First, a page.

Liquid Instruments, a provider of precision software-defined instrumentation, recently released a variety of software updates for its Moku:Go, its complete portable engineering lab solution, and Moku:Pro, a solution for higher-bandwidth research. Less bulky and more cost-effective in some ways than legacy test and measurement hardware, software-based tools help scientists and engineers do some of their T&M and evaluation tasks more efficiently and effectively.
These FPGA-based devices offer multiple professional-grade, software-based instruments, running on one piece of hardware, which can be reconfigured rapidly based on application needs. The company’s over-the-air updates include functionality enhancements to Moku:Go and Moku:Pro, and bring increased efficiency as well as an elevated user experience.
“Liquid Instruments is committed to producing groundbreaking products that are intuitive, practical, convenient, and affordable to accelerate engineering progress for the world’s most seminal scientific research,” said Daniel Shaddock, co-founder and CEO of the company.
He added, “Our latest updates for Moku:Go and Moku:Pro give users across education, aerospace, defense, semiconductor, LiDAR, and quantum more options for advanced research and a smoother experience overall. These updates also underscore the value of software-defined instrumentation, which enables us to quickly bolster our platform, so our customers consistently have access to the latest and best instruments on the market.”
Laser Lock Box
The software updates to the Moku:Go and Moku:Pro products include Laser Lock Box (LLB) desktop capability, providing easy laser locking in a cost-effective manner, enabling staged locking with customizable steps. These steps include things like enabling integrators, with workflow integration with desktop application support for Windows or macOS. Less experienced users will especially benefit from the simplified process, as locking a laser is typically a procedure, rather than an action.
In some legacy LLB interfaces, one needed to establish a procedure with the order in which features turned on and off to bring the system into lock. This updated staged locking interface allows users to codify the procedure inside the desktop application, simplifying the act of locking, especially in environments where smart device usage is unavailable.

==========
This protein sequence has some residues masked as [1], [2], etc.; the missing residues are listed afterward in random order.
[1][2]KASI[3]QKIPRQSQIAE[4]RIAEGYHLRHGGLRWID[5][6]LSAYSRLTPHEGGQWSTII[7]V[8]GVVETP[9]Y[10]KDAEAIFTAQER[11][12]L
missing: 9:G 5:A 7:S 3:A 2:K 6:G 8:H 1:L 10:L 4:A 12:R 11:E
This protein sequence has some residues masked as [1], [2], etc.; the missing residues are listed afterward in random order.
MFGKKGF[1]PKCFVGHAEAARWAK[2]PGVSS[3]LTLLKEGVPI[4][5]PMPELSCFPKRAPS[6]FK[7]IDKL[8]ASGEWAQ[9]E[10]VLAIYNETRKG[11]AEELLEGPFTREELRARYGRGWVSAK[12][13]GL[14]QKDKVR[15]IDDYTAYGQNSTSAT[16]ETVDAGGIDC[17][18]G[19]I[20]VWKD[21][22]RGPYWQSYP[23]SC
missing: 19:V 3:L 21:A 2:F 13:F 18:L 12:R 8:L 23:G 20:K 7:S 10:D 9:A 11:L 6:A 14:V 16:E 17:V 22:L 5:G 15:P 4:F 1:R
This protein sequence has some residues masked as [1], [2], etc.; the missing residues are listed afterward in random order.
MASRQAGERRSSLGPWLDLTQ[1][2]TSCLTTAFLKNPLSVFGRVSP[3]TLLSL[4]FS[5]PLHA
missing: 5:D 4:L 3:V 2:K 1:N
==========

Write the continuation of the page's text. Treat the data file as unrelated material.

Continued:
A frequency response analyzer (FRA) is provided in both Moku:Go and Moku:Pro products, offering saturation warnings and dynamic amplitude adjustment. This optimizes the amplitude automatically for all channels independently.
It's useful for characterizing electrical components, circuits, and systems, as well as rapidly detecting the response to stimuli in both magnitude and phase with a dynamic range of approximately 150 dB. The FRA’s latest update will reduce erroneous measurements in complex or highly resonant systems. Furthermore, Gaussian noise is now available for both the Moku:Go and Moku:Pro Waveform Generator with custom bitstreams using Moku Cloud Compile, addressing control systems when using pulse-width modulation (PWM) in conjunction with the PID controller.
Data Logger and FIR Filter Builder
The Data Logger in both devices can stream data to each user directly over the network at data rates of up to 0.5 Msamples/s for Moku:Go, and 10 Msamples/s for Moku:Pro. API data streaming is available in the standalone Data Logger instrument as well as any instrument with an embedded data logger, allowing users to monitor and record crucial data from various sensor types. This feature will simplify running scripted measurements, with data available to script in real-time to create live graphs, make real-time measurements, and build up images as they’re scanned.
A finite-impulse-response (FIR) Filter Builder now comes with Moku:Pro, enabling advanced users to design and implement low-pass, high-pass, bandpass, and bandstop FIR filters with up to 14,819 coefficients. It's now possible to fine-tune a filter’s response in the frequency and time domains for a specific application, selecting from four frequency-response shapes, five common impulse responses, and up to eight window functions. With the FIR Filter, users can implement much sharper cutoffs and arbitrary transfer functions, and the linear phase aids those who need to pre- or post-process their signals.